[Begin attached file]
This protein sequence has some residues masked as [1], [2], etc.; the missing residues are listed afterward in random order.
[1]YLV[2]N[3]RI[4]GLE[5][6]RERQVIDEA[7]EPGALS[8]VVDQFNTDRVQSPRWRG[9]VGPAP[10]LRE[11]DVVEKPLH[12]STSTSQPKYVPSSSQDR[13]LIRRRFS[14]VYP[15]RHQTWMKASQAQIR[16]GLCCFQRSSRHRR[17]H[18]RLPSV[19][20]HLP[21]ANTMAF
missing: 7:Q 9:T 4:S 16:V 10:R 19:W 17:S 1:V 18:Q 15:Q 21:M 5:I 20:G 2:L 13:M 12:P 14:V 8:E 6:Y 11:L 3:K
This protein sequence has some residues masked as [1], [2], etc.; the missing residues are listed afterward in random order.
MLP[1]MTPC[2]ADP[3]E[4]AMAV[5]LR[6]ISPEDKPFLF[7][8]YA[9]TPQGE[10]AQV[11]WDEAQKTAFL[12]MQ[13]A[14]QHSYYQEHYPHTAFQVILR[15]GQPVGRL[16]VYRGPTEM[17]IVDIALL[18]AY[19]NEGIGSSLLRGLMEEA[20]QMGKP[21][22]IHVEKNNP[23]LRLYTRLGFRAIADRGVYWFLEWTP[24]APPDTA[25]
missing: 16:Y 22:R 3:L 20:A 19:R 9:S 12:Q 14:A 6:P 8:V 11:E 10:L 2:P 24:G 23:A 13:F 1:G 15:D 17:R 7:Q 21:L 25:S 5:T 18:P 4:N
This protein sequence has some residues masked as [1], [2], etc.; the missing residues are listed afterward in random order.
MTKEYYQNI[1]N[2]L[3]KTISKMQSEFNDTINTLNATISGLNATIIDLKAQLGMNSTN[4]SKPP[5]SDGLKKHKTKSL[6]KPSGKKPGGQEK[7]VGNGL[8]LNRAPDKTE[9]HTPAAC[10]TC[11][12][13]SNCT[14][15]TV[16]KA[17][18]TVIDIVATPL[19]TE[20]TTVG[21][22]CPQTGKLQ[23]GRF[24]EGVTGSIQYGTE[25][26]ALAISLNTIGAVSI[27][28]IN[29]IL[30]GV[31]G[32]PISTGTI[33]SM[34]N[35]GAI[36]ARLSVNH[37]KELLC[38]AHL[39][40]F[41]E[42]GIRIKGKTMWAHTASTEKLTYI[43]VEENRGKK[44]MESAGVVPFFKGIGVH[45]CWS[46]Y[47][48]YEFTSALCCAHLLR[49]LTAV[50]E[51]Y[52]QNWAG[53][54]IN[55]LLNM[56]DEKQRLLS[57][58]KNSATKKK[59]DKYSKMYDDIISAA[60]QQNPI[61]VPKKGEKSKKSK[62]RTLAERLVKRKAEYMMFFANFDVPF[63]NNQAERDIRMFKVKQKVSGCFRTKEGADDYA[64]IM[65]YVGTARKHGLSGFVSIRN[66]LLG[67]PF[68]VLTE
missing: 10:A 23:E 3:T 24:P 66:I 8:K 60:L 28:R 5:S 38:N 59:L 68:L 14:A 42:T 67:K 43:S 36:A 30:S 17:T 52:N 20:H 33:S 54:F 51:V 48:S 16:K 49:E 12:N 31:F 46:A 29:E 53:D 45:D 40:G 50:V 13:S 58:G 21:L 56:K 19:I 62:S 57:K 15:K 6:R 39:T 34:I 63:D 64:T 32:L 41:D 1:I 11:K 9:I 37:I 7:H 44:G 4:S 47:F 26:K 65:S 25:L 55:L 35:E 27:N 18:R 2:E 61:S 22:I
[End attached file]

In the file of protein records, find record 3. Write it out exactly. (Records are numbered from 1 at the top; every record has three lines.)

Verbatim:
This protein sequence has some residues masked as [1], [2], etc.; the missing residues are listed afterward in random order.
MTKEYYQNI[1]N[2]L[3]KTISKMQSEFNDTINTLNATISGLNATIIDLKAQLGMNSTN[4]SKPP[5]SDGLKKHKTKSL[6]KPSGKKPGGQEK[7]VGNGL[8]LNRAPDKTE[9]HTPAAC[10]TC[11][12][13]SNCT[14][15]TV[16]KA[17][18]TVIDIVATPL[19]TE[20]TTVG[21][22]CPQTGKLQ[23]GRF[24]EGVTGSIQYGTE[25][26]ALAISLNTIGAVSI[27][28]IN[29]IL[30]GV[31]G[32]PISTGTI[33]SM[34]N[35]GAI[36]ARLSVNH[37]KELLC[38]AHL[39][40]F[41]E[42]GIRIKGKTMWAHTASTEKLTYI[43]VEENRGKK[44]MESAGVVPFFKGIGVH[45]CWS[46]Y[47][48]YEFTSALCCAHLLR[49]LTAV[50]E[51]Y[52]QNWAG[53][54]IN[55]LLNM[56]DEKQRLLS[57][58]KNSATKKK[59]DKYSKMYDDIISAA[60]QQNPI[61]VPKKGEKSKKSK[62]RTLAERLVKRKAEYMMFFANFDVPF[63]NNQAERDIRMFKVKQKVSGCFRTKEGADDYA[64]IM[65]YVGTARKHGLSGFVSIRN[66]LLG[67]PF[68]VLTE
missing: 10:A 23:E 3:T 24:P 66:I 8:K 60:L 28:R 5:S 38:N 59:L 68:L 14:A 42:T 67:K 43:S 36:A 30:S 17:T 52:N 20:H 33:S 54:F 51:V 48:S 16:K 49:E 12:N 31:F 46:A 29:E 53:D 45:D 40:G 50:V 13:S 58:G 21:L 56:K 19:I 62:S 57:K 15:K 6:R 39:T 34:I 63:D 64:T 32:L 41:D 1:I 11:K 9:I 37:I 7:H 44:G 4:S 47:F 26:K 65:S 25:L 55:L 35:E 27:N 18:R 2:E 61:S 22:I